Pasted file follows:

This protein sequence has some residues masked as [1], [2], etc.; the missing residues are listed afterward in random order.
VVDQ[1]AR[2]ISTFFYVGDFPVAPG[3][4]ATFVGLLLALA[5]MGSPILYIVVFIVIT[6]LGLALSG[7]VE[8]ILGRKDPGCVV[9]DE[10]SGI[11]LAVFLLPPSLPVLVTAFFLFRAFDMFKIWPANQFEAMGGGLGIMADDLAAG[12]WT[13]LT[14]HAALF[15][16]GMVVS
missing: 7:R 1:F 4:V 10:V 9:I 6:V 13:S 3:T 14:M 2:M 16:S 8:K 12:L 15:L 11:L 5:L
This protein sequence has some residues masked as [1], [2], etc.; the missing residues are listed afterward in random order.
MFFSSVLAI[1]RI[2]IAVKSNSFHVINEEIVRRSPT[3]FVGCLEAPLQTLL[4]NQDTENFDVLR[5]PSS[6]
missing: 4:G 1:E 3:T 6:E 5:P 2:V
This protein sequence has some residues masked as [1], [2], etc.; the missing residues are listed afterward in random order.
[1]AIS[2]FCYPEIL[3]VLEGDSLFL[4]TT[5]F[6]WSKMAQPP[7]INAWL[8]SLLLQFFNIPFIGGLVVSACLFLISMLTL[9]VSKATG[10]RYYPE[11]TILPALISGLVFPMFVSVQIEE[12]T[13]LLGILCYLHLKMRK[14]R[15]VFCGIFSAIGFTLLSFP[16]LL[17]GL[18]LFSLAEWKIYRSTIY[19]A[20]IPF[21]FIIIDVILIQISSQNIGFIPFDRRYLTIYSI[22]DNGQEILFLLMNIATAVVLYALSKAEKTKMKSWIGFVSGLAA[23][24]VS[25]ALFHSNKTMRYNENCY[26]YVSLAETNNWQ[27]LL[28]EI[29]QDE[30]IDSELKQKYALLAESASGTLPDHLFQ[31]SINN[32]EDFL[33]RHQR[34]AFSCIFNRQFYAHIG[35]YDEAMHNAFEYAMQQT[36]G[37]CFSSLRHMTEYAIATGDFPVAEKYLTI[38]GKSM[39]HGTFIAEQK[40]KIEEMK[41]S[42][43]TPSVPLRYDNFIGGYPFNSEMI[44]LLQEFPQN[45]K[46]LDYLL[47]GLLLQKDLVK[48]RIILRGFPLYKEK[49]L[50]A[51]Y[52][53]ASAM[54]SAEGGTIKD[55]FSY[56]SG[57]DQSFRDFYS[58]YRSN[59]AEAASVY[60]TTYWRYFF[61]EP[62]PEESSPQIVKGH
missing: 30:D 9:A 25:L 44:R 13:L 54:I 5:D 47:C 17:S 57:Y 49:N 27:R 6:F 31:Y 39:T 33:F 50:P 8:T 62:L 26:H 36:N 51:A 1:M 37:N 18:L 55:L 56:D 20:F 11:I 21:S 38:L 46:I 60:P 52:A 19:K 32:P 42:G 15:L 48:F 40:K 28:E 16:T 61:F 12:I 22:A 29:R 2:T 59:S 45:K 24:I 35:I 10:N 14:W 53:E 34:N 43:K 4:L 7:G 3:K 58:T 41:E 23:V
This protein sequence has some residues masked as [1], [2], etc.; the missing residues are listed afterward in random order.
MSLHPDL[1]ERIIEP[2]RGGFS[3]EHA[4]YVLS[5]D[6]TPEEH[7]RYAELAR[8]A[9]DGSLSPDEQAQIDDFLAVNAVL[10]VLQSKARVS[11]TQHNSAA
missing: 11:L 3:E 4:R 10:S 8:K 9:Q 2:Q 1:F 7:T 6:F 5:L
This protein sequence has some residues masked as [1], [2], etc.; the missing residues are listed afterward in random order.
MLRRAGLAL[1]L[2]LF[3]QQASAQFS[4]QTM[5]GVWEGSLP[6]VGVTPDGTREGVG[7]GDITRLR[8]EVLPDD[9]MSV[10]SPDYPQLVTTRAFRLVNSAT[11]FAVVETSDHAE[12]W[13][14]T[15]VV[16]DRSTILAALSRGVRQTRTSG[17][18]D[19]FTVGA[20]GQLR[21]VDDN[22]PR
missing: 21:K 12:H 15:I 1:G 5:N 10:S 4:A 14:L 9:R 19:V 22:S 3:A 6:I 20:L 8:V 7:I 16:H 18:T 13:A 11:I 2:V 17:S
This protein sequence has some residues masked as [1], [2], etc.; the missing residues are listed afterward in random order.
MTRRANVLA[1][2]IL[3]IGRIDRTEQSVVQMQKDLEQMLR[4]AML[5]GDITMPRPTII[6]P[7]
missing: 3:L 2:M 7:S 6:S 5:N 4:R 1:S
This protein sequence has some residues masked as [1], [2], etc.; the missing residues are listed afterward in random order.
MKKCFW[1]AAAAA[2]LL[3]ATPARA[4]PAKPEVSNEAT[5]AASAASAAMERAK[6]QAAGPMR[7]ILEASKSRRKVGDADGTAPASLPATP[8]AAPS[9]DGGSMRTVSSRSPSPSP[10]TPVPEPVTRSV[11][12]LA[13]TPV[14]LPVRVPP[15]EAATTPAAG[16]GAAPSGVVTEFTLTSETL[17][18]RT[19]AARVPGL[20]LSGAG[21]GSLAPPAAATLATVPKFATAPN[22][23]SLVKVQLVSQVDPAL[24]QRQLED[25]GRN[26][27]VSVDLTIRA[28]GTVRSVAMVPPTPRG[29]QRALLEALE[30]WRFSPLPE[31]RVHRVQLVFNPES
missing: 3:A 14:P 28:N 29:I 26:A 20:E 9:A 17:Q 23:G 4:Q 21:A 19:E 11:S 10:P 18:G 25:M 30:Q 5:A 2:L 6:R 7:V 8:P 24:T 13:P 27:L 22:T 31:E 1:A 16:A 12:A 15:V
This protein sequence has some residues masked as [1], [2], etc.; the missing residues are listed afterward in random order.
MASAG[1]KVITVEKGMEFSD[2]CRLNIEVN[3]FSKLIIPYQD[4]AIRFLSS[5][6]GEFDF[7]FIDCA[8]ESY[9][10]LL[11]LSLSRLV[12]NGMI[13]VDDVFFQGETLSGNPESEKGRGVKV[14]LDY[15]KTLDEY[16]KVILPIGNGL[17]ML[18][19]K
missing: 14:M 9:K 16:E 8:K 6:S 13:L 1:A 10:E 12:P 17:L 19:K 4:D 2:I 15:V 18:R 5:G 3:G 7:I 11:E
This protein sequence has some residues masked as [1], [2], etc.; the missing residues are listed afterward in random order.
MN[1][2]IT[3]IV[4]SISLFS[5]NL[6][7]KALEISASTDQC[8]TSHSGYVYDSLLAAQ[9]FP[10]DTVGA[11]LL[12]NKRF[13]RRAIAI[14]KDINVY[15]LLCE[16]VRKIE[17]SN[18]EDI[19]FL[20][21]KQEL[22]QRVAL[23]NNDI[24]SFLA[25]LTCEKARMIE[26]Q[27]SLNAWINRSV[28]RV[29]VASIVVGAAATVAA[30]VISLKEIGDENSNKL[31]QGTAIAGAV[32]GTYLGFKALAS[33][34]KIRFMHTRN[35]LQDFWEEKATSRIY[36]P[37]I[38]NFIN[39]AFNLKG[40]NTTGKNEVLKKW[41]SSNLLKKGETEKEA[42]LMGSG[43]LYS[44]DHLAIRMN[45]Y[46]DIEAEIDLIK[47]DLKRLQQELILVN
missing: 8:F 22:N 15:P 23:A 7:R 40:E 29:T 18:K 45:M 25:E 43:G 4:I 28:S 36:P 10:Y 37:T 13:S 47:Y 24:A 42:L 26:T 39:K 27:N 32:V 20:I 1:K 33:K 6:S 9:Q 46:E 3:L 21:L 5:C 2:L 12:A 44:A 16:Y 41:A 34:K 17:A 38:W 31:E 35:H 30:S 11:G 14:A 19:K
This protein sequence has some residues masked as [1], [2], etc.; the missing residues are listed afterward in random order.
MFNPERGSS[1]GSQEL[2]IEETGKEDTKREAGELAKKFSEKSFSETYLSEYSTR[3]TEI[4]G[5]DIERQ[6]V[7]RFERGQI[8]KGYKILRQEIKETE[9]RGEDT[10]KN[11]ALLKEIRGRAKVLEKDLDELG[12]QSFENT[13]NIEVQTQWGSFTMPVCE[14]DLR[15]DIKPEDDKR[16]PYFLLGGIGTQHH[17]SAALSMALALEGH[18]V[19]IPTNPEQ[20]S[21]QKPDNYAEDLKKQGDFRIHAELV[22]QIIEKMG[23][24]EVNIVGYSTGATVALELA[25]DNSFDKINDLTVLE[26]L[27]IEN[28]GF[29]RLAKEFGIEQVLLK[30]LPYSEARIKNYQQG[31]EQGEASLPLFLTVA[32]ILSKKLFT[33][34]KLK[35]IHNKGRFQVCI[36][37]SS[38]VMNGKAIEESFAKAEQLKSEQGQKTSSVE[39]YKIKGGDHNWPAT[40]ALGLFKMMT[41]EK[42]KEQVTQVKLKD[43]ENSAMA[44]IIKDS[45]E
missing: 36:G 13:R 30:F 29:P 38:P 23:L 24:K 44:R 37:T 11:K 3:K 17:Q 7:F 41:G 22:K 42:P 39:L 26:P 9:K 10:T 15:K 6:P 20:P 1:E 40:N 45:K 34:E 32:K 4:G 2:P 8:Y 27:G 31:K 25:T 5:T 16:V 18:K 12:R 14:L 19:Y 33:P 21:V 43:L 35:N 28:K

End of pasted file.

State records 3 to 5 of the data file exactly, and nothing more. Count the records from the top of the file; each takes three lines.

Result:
This protein sequence has some residues masked as [1], [2], etc.; the missing residues are listed afterward in random order.
[1]AIS[2]FCYPEIL[3]VLEGDSLFL[4]TT[5]F[6]WSKMAQPP[7]INAWL[8]SLLLQFFNIPFIGGLVVSACLFLISMLTL[9]VSKATG[10]RYYPE[11]TILPALISGLVFPMFVSVQIEE[12]T[13]LLGILCYLHLKMRK[14]R[15]VFCGIFSAIGFTLLSFP[16]LL[17]GL[18]LFSLAEWKIYRSTIY[19]A[20]IPF[21]FIIIDVILIQISSQNIGFIPFDRRYLTIYSI[22]DNGQEILFLLMNIATAVVLYALSKAEKTKMKSWIGFVSGLAA[23][24]VS[25]ALFHSNKTMRYNENCY[26]YVSLAETNNWQ[27]LL[28]EI[29]QDE[30]IDSELKQKYALLAESASGTLPDHLFQ[31]SINN[32]EDFL[33]RHQR[34]AFSCIFNRQFYAHIG[35]YDEAMHNAFEYAMQQT[36]G[37]CFSSLRHMTEYAIATGDFPVAEKYLTI[38]GKSM[39]HGTFIAEQK[40]KIEEMK[41]S[42][43]TPSVPLRYDNFIGGYPFNSEMI[44]LLQEFPQN[45]K[46]LDYLL[47]GLLLQKDLVK[48]RIILRGFPLYKEK[49]L[50]A[51]Y[52][53]ASAM[54]SAEGGTIKD[55]FSY[56]SG[57]DQSFRDFYS[58]YRSN[59]AEAASVY[60]TTYWRYFF[61]EP[62]PEESSPQIVKGH
missing: 30:D 9:A 25:L 44:R 13:L 54:I 5:D 47:C 17:S 57:Y 49:N 27:R 6:F 31:Y 39:T 33:F 50:P 8:T 62:L 26:H 36:N 51:A 1:M 37:N 18:L 55:L 56:D 20:F 11:I 21:S 38:L 46:I 60:P 52:A 19:K 32:P 42:G 15:L 48:F 40:K 28:E 16:T 61:F 12:I 22:A 29:R 2:T 59:S 45:K 24:I 35:I 10:N 14:W 53:E 34:N 43:K 4:L 7:G 3:K 58:T 41:E 23:V
This protein sequence has some residues masked as [1], [2], etc.; the missing residues are listed afterward in random order.
MSLHPDL[1]ERIIEP[2]RGGFS[3]EHA[4]YVLS[5]D[6]TPEEH[7]RYAELAR[8]A[9]DGSLSPDEQAQIDDFLAVNAVL[10]VLQSKARVS[11]TQHNSAA
missing: 11:L 3:E 4:R 10:S 8:K 9:Q 2:Q 1:F 7:T 6:F 5:L
This protein sequence has some residues masked as [1], [2], etc.; the missing residues are listed afterward in random order.
MLRRAGLAL[1]L[2]LF[3]QQASAQFS[4]QTM[5]GVWEGSLP[6]VGVTPDGTREGVG[7]GDITRLR[8]EVLPDD[9]MSV[10]SPDYPQLVTTRAFRLVNSAT[11]FAVVETSDHAE[12]W[13][14]T[15]VV[16]DRSTILAALSRGVRQTRTSG[17][18]D[19]FTVGA[20]GQLR[21]VDDN[22]PR
missing: 21:K 12:H 15:I 1:G 5:N 10:S 4:A 14:L 9:R 19:V 22:S 3:A 6:I 20:L 8:V 7:I 16:H 18:T 13:A 11:I 2:V 17:S